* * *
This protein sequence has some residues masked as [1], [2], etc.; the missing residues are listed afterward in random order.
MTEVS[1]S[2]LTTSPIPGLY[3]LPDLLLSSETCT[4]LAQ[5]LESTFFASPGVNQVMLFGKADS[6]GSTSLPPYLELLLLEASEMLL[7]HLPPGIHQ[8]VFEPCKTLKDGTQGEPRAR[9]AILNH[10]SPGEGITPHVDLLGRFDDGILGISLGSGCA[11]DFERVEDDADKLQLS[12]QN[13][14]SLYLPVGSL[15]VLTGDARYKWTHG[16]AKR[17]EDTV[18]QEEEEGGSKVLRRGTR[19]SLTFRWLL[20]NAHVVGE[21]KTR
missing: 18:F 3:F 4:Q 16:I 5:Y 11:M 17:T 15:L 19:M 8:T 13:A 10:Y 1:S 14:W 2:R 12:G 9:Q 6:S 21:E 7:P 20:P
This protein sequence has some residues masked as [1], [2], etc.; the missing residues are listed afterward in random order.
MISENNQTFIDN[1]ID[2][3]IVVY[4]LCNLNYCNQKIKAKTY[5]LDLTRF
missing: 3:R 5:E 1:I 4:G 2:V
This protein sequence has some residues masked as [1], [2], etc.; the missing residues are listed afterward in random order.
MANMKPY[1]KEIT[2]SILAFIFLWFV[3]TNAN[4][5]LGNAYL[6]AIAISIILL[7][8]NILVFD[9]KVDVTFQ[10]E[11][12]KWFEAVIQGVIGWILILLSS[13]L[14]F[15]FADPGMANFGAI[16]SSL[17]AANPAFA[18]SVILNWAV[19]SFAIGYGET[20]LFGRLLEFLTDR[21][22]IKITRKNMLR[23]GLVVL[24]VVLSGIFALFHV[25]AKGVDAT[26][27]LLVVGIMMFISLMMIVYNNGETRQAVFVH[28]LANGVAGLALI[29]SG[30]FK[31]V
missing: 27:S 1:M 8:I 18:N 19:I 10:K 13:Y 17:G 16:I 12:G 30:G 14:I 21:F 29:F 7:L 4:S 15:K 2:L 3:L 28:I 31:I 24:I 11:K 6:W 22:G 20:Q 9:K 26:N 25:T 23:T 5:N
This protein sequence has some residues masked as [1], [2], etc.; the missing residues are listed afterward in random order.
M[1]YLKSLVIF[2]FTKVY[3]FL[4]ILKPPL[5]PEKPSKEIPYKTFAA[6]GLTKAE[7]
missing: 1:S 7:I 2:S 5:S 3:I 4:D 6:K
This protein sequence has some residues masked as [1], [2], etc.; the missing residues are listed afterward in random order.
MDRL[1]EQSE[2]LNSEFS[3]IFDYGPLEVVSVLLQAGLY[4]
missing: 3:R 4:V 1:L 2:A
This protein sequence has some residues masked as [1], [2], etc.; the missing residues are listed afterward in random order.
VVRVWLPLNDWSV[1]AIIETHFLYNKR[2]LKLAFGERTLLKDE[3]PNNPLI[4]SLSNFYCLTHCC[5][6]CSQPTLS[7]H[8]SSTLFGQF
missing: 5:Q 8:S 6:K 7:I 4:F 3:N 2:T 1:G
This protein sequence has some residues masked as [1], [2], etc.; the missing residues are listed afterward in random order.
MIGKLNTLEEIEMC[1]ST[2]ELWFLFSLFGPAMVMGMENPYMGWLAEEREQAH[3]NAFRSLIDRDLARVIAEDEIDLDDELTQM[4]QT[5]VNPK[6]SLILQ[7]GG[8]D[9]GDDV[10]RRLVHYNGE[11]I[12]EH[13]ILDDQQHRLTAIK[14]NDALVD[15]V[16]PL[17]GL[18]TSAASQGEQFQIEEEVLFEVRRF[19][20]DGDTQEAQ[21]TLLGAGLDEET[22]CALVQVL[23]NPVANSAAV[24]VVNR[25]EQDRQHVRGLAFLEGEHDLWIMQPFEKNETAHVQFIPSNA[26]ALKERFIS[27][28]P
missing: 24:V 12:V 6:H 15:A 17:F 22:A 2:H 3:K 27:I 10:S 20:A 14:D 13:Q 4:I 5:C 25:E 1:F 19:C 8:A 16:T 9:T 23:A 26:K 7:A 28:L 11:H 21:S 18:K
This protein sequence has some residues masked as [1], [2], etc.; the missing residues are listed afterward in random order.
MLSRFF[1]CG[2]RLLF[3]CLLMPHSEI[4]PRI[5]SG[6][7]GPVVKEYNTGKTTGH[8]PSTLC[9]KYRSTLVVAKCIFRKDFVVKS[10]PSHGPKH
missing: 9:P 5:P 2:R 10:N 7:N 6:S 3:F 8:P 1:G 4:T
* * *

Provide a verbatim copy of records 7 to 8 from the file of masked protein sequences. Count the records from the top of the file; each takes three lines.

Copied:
This protein sequence has some residues masked as [1], [2], etc.; the missing residues are listed afterward in random order.
MIGKLNTLEEIEMC[1]ST[2]ELWFLFSLFGPAMVMGMENPYMGWLAEEREQAH[3]NAFRSLIDRDLARVIAEDEIDLDDELTQM[4]QT[5]VNPK[6]SLILQ[7]GG[8]D[9]GDDV[10]RRLVHYNGE[11]I[12]EH[13]ILDDQQHRLTAIK[14]NDALVD[15]V[16]PL[17]GL[18]TSAASQGEQFQIEEEVLFEVRRF[19][20]DGDTQEAQ[21]TLLGAGLDEET[22]CALVQVL[23]NPVANSAAV[24]VVNR[25]EQDRQHVRGLAFLEGEHDLWIMQPFEKNETAHVQFIPSNA[26]ALKERFIS[27][28]P
missing: 24:V 12:V 6:H 15:A 17:F 22:A 2:H 3:K 27:I 10:S 20:A 14:D 13:Q 4:I 5:C 25:E 1:F 19:C 8:A 16:T 9:T 23:A 26:K 7:A 28:L 11:H 21:S 18:K
This protein sequence has some residues masked as [1], [2], etc.; the missing residues are listed afterward in random order.
MLSRFF[1]CG[2]RLLF[3]CLLMPHSEI[4]PRI[5]SG[6][7]GPVVKEYNTGKTTGH[8]PSTLC[9]KYRSTLVVAKCIFRKDFVVKS[10]PSHGPKH
missing: 9:P 5:P 2:R 10:N 7:N 6:S 3:F 8:P 1:G 4:T